What Leads to Satisfaction?
Closely related to compensation is job satisfaction — the majority of respondents indicate they are satisfied with their jobs (Figure 3). About 9.9% (164) are very satisfied, 38% (638) are highly satisfied and another 37% (622) are satisfied. Only 11% (184) say they have a low level of job satisfaction and another 2.9% (48) report a very low level of satisfaction.
The challenge and the stimulation of the work lead to such a high degree of satisfaction, according to 74% (1,200) of respondents (Figure 4). Other factors that significantly contribute include: salary and benefits, 57% (976); colleagues, 54% (886); the work environment at the company, 40% (655); and making products that help people, 32% (531).
What's to Dislike?
Lack of recognition irks the largest number of respondents, 42% (635) (Figure 5). The company's work environment follows with 31% (462) and then the hours and workload at 30% (449). Another 26% (400) faulted their salary and benefits.
Negative public opinion of the industry splits respondents (Figure 6). Approximately 13% (208) are very concerned about public opinion and another 39% (645) say they are somewhat concerned. However, 39% (642) are not really concerned about public opinion and another 9% (143) say they aren't at all concerned.
Several respondents complained that the public undervalues the role of chemicals: "People rally against the industry and the impact of chemicals and our facilities, however our lives would be dramatically impacted if the plastics and chemicals we use in every day life were eliminated," said one respondent. "I do believe the industry needs to continue minimizing our impact on the environment and health but our products are essential to a high quality life."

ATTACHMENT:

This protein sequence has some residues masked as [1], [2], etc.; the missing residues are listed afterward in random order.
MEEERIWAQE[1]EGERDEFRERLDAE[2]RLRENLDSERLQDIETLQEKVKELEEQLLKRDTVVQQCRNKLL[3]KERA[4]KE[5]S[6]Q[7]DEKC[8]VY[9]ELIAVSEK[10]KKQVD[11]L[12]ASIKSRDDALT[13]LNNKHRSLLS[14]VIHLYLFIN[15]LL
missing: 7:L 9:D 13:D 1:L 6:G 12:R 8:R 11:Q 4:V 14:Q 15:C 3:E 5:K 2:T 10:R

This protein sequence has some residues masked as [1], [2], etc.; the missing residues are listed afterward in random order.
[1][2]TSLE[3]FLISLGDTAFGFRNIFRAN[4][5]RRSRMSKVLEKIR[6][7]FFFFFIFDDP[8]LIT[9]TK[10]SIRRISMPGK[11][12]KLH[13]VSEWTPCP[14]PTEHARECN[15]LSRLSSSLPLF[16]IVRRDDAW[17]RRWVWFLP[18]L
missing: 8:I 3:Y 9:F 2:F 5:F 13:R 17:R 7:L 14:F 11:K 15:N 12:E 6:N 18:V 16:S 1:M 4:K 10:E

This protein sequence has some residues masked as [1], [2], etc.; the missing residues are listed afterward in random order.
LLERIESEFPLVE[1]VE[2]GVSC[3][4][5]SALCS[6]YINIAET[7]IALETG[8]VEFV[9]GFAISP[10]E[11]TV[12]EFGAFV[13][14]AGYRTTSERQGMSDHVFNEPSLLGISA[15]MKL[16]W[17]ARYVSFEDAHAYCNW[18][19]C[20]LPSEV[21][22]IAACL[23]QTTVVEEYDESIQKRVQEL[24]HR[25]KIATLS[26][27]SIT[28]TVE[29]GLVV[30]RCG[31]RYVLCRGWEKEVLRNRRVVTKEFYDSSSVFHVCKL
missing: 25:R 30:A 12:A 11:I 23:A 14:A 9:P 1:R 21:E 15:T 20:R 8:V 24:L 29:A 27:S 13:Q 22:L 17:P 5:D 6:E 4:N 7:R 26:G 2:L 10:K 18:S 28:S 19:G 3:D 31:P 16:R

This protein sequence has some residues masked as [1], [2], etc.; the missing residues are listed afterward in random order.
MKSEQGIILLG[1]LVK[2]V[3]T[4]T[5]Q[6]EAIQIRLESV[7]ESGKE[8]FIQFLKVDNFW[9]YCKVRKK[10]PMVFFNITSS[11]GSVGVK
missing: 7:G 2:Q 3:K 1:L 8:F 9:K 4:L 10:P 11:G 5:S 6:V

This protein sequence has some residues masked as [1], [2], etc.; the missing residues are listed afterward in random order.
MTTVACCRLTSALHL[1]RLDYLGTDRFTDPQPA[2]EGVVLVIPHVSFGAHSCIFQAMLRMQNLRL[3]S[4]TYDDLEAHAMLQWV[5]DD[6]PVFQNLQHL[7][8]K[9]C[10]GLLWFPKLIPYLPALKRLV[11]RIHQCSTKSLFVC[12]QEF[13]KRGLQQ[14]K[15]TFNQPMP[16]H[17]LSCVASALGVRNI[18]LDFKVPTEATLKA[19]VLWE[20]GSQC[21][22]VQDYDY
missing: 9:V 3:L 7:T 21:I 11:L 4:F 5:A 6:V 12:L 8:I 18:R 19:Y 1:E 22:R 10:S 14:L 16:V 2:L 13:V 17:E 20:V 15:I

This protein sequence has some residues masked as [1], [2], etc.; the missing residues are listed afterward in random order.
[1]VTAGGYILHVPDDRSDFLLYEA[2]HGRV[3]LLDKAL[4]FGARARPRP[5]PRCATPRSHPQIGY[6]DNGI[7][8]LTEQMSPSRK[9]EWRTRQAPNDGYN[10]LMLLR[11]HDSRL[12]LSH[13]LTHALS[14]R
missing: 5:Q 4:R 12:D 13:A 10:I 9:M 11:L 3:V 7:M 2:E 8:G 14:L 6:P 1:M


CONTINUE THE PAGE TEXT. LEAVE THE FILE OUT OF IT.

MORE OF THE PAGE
"I believe the general public thinks our industry is bad for the environment and that there is ignorance to how it actually contributes to new technologies that greatly benefit them," said another.
Others lamented a lack of appreciation for positive steps industry has taken. "It would be nice if the public realized we aren't bad guys," commented one. "We go above and beyond the environmental requirements because we want to be good corporate citizens.
"The chemical industry is still regarded as a major pollution-generating business, with little regard for the community and neighbors, which is in stark contrast to the improvements we have made in safety, process safety, and emissions reduction," griped another. "In addition, media portray "big business" as corrupt and evil, although we provide the necessary chemicals for almost all facets of the public's needs.
How the Data Were Gathered
A total of 1,827 respondents participated in this year's survey. That's second only to 2007 when 1,830 people answered our questions.
Since mid-January, respondents accessed the survey questionnaire via a link listed in the print edition of Chemical Processing, on the www.ChemicalProcessing.com Web site, and in e-newsletters and e-mail blasts sent to readers. Additionally, those who follow Chemical Processing on Twitter at Chem_Processing and Facebook at Chemical Processing Magazine were also encouraged to participate.
iPod Touch winner
John Zabrenski, senior project engineer at BASF Catalysts, Iselin, N.J., was randomly selected as the winner of a 8-GB iPod Touch offered by Chemical Processing as an incentive for participating in the survey.
"Thank you for informing me that I won the iPod," he said. "I am thrilled to win this prize. I have never won anything like this before."
We appreciate the answers and comments we received from all of this year's survey participants.
Ken Schnepf is Chemical Processing's Managing Editor. You can e-mail him at email@example.com.